The Hurt Locker: A New Kind of Movie About Iraq
Locker, like the underrated Gulf War film Jarhead, is too episodic to be considered a top-notch war feature. We follow the bomb squad via one harrowing set piece after another. All the while we're kept abreast of how many days James has as an active duty soldier.
But where's the sense of thematic momentum, or even a growing appreciation for the characters beneath the camouflage?
As good as Renner is here, and his is a near star-making turn, the screenplay doesn't afford him or his co-stars enough meat to make Locker matter.
Locker director Kathryn Bigelow (Point Break) busies herself by crafting war sequences that don't follow conventional arcs. We get a blast of excitement followed by minutes of calm, and few of the scenes wrap in a manner that leaves audiences at ease.
One of the film's most compelling sequences finds the soldiers sipping from juice boxes while waiting out the enemy. You can practically taste the sand in their mouths as they keep their rifles trained on an enemy embankment long after the shooting has stopped.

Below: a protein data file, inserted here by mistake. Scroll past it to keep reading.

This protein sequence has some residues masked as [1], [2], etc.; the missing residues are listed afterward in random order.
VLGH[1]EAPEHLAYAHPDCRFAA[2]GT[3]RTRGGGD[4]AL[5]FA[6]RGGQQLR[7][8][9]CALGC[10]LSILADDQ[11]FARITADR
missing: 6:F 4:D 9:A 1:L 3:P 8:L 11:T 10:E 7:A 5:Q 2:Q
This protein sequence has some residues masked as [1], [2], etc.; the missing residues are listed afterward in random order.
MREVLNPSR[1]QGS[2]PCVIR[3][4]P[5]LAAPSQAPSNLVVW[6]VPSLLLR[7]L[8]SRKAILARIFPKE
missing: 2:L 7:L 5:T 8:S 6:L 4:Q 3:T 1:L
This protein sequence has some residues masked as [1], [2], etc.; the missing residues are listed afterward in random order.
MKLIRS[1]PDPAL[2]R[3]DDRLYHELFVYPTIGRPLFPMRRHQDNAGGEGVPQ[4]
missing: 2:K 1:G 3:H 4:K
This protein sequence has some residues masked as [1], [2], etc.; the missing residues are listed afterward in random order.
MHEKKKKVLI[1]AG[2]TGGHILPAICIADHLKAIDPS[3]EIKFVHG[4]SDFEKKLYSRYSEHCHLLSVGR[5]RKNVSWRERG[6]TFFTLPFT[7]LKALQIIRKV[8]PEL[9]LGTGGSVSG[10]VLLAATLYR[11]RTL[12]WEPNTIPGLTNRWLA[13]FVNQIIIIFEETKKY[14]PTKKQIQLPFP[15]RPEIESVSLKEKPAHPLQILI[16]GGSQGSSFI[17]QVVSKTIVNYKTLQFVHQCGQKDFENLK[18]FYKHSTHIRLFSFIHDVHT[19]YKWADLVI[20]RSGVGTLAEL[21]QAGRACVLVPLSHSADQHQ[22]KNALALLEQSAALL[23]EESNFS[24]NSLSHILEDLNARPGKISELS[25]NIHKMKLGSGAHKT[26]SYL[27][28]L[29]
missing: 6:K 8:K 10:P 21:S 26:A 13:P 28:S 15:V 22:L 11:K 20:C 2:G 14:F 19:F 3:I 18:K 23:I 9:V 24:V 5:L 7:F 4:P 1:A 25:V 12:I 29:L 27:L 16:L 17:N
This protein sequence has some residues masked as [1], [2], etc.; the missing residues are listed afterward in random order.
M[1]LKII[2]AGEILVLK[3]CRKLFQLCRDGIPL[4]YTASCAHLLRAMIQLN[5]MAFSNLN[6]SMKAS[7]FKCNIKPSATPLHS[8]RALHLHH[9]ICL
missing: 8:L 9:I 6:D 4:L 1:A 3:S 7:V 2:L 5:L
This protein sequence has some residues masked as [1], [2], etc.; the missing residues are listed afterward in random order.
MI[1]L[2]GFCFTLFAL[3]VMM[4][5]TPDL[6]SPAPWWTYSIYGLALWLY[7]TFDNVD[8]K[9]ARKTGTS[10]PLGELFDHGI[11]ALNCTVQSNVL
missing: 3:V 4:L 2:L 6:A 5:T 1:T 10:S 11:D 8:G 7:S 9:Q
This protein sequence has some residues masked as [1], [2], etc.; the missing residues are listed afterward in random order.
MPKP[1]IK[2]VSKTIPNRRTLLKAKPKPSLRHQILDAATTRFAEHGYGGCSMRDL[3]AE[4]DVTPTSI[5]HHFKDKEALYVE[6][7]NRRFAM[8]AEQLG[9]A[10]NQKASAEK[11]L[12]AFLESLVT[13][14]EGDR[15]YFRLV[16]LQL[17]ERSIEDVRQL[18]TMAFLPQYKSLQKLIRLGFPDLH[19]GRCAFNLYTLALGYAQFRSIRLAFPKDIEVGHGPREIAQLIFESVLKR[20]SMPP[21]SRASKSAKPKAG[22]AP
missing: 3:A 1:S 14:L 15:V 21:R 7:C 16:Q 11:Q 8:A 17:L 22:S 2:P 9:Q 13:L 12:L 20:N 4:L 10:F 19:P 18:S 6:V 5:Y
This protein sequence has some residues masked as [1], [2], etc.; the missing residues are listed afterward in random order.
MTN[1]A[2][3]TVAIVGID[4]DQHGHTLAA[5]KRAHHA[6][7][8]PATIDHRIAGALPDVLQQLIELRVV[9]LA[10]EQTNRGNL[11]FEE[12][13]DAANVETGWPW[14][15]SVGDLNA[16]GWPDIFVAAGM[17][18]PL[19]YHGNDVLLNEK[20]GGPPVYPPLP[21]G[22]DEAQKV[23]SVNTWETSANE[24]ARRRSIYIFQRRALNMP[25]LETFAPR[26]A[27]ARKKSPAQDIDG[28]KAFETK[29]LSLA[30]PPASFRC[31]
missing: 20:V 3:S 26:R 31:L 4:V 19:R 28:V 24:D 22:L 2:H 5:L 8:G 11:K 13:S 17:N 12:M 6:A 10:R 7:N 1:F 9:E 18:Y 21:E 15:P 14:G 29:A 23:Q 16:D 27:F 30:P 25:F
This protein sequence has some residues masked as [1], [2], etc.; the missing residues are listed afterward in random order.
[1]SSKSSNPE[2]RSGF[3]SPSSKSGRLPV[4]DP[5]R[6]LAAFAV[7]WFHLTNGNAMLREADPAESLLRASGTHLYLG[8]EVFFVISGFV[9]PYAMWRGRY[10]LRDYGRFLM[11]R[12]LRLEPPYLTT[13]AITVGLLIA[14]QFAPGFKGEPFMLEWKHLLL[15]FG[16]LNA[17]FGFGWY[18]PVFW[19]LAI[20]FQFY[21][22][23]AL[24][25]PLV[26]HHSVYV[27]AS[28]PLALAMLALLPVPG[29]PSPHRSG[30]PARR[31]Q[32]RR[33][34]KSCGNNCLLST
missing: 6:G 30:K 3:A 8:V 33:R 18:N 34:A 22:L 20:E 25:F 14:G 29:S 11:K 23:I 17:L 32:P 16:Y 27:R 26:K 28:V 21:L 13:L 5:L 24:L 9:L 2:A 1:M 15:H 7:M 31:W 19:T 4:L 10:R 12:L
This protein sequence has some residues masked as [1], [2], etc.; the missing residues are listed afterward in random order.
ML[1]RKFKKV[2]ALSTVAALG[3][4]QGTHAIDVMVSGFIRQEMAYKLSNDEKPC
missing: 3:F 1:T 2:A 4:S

The film also benefits from the real life soldier obituaries wrought by IEDs. Before a single frame unspools we know precisely how dangerous these hidden weapons can be.
Yet some sequences still don't register, from the search for the missing Iraqi boy to an ending that feels both inauthentic and rushed.
A few film critics blasted Jarhead for not taking partisan swipes at the current Iraq war, even though the action took place during the far less controversial Gulf War. Locker is getting a pass on this front, perhaps because of the change in administrations.
Hope and change, indeed.
Conservatives clearly have less to complain about with Locker than with most recent war pictures. That doesn't mean it's a veritable Army recruitment commercial.
The film cannot find time to depict the Iraqis as anything but bystanders, faceless citizens incapable of impressing audiences with their own humanity. An Iraqi soldier is left dead thanks to a callous decision by a U.S. superior. And the film opens with the phrase "war is a drug" emblazoned on the screen. Can't fighting for one's country be a noble choice rather than the ultimate adrenaline sport?
The Hurt Locker represents a vast improvement over Hollywood's recent war efforts. It's uncompromising in its depiction of the battlefield, often thrilling, and grants a measure of respect to the U.S. soldiers in harm's way.
But the Iraq war genre still awaits its first film classic.